In 2018, when a University of Maryland Global Campus (UMGC) professor mentioned in class that Student Anthropologist magazine had issued a call for papers, Ashley Mize took note.
A career with the U.S. Air Force had brought Mize to Europe from the Texas town where she grew up. It also unleashed her curiosity about different countries and cultures, encouraged her natural talent for foreign languages and led her to enroll at UMGC.
Her experiences converged recently when she published an academic paper in Student Anthropologist magazine, looking at the Italian town of Solferino, a bloody 1859 battle and the tradition that brings a wave of International Red Cross and International Red Crescent volunteers to the community of 1,100 residents every June.
Mize was among 10,000 Red Cross volunteers from 76 countries who took part in the 2018 gathering in Solferino.
“Solferino was an amazing experience,” said Mize, who has a Bachelor of Science in social science from UMGC. “Everything was breathtaking—so much political history and unity and cultural diversity. I was exposed to cultures from all over the world, from the Middle East to Asia to different parts of Africa and South America and Europe.”
Her paper, which she drafted later, was entitled “Anthropology and the International Federation of Red Cross and Red Crescent Societies: A 2018 Interdisciplinary Observance in Solferino, Italy,” and appeared in the Fall/Winter 2020 issue of Student Anthropologist magazine.
Solferino was the site of the last military engagement in the Second Italian War of Independence. The armies of Austria, Sardinia, Hungary and the Second French Empire came together in a battle that left 6,000 dead and 40,000 wounded. The bloodshed inspired Jean-Henri Dunant of Switzerland to found the Red Cross as an independent organization to help victims’ families and bring nations together in both war and peace.
For the past 29 years, Red Cross and Red Crescent volunteers have traveled to Solferino each year to reaffirm their commitment to unity and neutrality. Mize’s social science degree focused on anthropology, and she brought that perspective to her observations of the event.
Mize served six years in the U.S. Air Force, most of it stationed in Germany as a personnel journeyman. When her husband, also an Air Force member, was assigned to Italy, she moved along with him. It was there, in 2015, that she enrolled at UMGC.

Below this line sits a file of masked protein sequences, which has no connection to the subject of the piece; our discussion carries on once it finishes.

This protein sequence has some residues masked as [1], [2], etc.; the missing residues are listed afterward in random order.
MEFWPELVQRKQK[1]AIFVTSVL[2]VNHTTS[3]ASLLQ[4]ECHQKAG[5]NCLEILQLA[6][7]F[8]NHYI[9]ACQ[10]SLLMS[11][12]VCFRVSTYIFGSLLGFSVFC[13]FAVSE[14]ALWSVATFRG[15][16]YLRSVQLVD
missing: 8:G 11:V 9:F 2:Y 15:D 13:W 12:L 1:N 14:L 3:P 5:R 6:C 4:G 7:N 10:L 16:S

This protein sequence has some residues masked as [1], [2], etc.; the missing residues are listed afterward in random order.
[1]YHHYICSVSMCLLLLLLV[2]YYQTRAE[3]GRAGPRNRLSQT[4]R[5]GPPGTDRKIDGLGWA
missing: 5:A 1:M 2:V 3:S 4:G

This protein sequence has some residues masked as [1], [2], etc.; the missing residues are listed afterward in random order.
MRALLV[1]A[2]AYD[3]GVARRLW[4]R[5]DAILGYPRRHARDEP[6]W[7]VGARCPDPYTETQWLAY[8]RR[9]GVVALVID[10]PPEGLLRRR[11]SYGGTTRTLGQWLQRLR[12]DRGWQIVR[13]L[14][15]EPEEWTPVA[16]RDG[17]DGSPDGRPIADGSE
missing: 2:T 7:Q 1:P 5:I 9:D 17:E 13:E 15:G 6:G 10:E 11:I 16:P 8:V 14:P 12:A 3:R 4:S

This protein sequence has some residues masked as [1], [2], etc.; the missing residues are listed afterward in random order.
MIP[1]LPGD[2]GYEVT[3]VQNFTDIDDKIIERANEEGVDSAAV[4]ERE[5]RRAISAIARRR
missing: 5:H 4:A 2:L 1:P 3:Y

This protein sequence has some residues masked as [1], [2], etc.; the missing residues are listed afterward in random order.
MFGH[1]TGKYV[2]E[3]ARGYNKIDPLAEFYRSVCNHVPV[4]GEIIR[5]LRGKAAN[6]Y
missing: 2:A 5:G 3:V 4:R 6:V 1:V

“Her passion for languages brought her to UMGC as she pursued certificates in German and Italian Studies,” said Ricky Lucas, who was Mize’s academic adviser at the Aviano Air Base in northeastern Italy. “Her enjoyment of learning about culture and languages while taking UMGC Europe classes was not confined to Aviano Air Base only. Ashley traveled to Naples, Italy, to take the Italian Life and Culture course, to Spangdahlem Air Base in Germany for the German Society and Culture course, and U.S. Army Garrison in Vicenza, Italy, to take an Intermediate Italian course.”
Mize said she booked low-cost flights on Ryanair to attend those UMGC classes at other military bases so she could finish her degree early. These were typically eight-week hybrid courses that met primarily online and for three weekends in person. She also traveled to Spain to attend an academic conference.
“I was taking 12 credits per semester—more than full time—and I had a rigorous system for studying.” She joked that more coffee and less sleep were part of the formula that enabled her to graduate from UMGC in December 2018.
Mize said the Italian language courses enabled the Solferino trip. Lucas said they also entrenched her in the local community.
“Her experiences with UMGC Europe gave her the confidence to join the Italian Red Cross—the Croce Rossa—as the only American member in the local organization,” Lucas said. “Ashley was able to use her language and cultural knowledge learned from UMGC in the most positive way possible.”
When Mize’s husband was subsequently transferred to Texas, she enrolled in a graduate program at Texas State University where she expects to complete a master’s degree in elementary education with ESL certification next year.
Her education plans don’t end there. She also intends to pursue a Certificate in Teaching English to Speakers of Other Languages (CELTA) through a dual-accreditation program between the University of Texas and Cambridge University. And she wants to get an online teaching certificate. “UMGC definitely has a place in my heart,” said Mize, who served for more than a year and a half on the UMGC Student Advisory Council. “The travel and studying abroad that I did, including to other UMGC campuses for classes, really opened my understanding and experiences.”